# A logic problem: $[\lnot q \to (r \lor w), (\lnot q \land p), (p \to \lnot w)] \to r$

Will somebody please solve this completely for me? $$[\lnot q \to (r \lor w), (\lnot q \land p), (p \to \lnot w)] \to r$$

I did it but got stuck at the end

Here is my incomplete answer • I think you may be overthinking this. You have $\neg q$, so you have $r \vee w$; you have $p$, so you have $\neg w$; you have $r \vee w$, so you have $\neg w \to r$; so at last you have $r$. – Brian Tung Jun 28 at 8:03

Hint

Based on what you had done in the attempt, I believe you want to prove this use logical equivalence, the ',' should means 'and'.

Until you write the following, everything else is correct This is just the wrong way to apply the de morgan's law, apply it correcly we should get $$\boxed{[(\neg q\land\neg r\land\neg w)\lor (q\lor \neg p)\lor(p\land w)]\lor r}$$ Try again see if you can prove this is a tautology.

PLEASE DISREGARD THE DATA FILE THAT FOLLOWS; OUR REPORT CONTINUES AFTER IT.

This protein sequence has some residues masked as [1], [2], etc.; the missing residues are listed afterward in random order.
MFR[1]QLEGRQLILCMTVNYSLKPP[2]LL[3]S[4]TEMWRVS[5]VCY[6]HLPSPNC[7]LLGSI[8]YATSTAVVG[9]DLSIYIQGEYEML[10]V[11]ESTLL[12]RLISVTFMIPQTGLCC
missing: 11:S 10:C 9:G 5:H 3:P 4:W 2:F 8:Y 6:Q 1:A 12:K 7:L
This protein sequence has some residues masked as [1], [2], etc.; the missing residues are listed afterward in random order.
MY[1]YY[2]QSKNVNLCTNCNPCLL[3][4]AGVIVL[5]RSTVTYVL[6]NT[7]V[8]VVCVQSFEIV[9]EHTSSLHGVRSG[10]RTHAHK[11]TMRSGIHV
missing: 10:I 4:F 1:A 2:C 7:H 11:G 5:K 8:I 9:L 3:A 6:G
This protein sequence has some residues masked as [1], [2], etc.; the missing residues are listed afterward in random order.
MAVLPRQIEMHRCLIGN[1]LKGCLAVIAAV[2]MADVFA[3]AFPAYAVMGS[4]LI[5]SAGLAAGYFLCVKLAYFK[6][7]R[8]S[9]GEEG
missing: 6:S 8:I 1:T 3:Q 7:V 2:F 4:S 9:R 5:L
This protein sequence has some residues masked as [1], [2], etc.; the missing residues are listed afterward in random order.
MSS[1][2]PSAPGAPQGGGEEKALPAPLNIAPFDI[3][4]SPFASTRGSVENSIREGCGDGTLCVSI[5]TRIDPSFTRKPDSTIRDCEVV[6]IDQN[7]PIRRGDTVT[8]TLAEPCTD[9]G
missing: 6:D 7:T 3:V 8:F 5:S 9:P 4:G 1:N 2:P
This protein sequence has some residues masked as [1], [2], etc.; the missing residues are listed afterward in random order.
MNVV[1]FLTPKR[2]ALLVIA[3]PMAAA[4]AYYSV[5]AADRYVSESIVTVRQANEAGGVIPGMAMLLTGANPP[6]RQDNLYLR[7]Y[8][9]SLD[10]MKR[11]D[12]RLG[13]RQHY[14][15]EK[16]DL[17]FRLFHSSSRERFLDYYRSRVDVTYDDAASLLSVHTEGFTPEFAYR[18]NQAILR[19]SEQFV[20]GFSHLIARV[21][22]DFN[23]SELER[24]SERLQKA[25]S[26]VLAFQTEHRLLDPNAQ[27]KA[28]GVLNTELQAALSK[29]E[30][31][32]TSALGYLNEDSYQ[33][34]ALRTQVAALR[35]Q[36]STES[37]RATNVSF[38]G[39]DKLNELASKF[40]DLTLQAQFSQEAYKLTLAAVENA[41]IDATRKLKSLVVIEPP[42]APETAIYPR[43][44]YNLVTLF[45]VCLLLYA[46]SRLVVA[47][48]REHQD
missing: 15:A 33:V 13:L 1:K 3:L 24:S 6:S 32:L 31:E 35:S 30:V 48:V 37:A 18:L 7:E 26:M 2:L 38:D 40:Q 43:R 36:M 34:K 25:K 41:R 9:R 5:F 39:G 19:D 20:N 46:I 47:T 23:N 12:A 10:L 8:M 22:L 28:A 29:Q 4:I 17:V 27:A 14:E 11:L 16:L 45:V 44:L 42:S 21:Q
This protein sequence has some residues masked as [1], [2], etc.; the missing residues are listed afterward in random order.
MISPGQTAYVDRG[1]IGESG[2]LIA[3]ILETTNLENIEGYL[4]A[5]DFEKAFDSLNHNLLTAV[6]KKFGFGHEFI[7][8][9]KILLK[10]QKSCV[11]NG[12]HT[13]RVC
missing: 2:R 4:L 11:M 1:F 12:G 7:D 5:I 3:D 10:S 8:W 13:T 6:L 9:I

\begin{align} &[(¬q→(r∨w))\land(¬q∧p)\land(p→¬w)]\to r\\ \equiv&[(q\lor r\lor w)\land(¬q\land p)\land(\neg p\lor \neg w)]\to r\\ \equiv&\boxed{(\neg q\land \neg r\land \neg w)\lor q\lor \neg p\lor(p\land w)\lor r}\\ \equiv&(\neg q\land \neg r\land \neg w)\lor q\lor ((\neg p\lor p)\land(\neg p\lor w))\lor r\\ \equiv&(\neg q\land \neg r\land \neg w)\lor q\lor (\top\land(\neg p\lor w))\lor r\\ \equiv&(\neg q\land \neg r\land \neg w)\lor q\lor \neg p\lor w\lor r\\ \equiv&((\neg q\lor q)\land (\neg r\lor q)\land (\neg w\lor q))\lor \neg p\lor w\lor r\\ \equiv&(\top\land (\neg r\lor q)\land (\neg w\lor q))\lor \neg p\lor w\lor r\\ \equiv&((\neg r\lor q)\land(\neg w\lor q))\lor \neg p\lor w\lor r\\ \equiv&((\neg r\lor q\lor w)\land(\neg w\lor q\lor w))\lor \neg p\lor r\\ \equiv&((\neg r\lor q\lor w)\land\top)\lor \neg p\lor r\\ \equiv&\neg r\lor q\lor w\lor \neg p\lor r\\ \equiv&q\lor w\lor \neg p\lor \top\\ \equiv&\top \end{align}

This seems rather easy:

1. $$\lnot q \land p$$ (hypothesis 2).
2. $$\lnot q$$ (from 1)
3. $$\lnot q \to (r \lor w)$$ (hypothesis 1).
4. $$r \lor w$$ (modus ponens, from 2 and 3).
5. $$p$$ (from 1)
6. $$p \to \lnot w$$ (hypothesis 3)
7. $$\lnot w$$ (modus ponens from 5,6)

and then deduce $$r$$ from $$4$$ and $$7$$. (Which requires the law of the excluded middle; systems will vary in how to deduce it).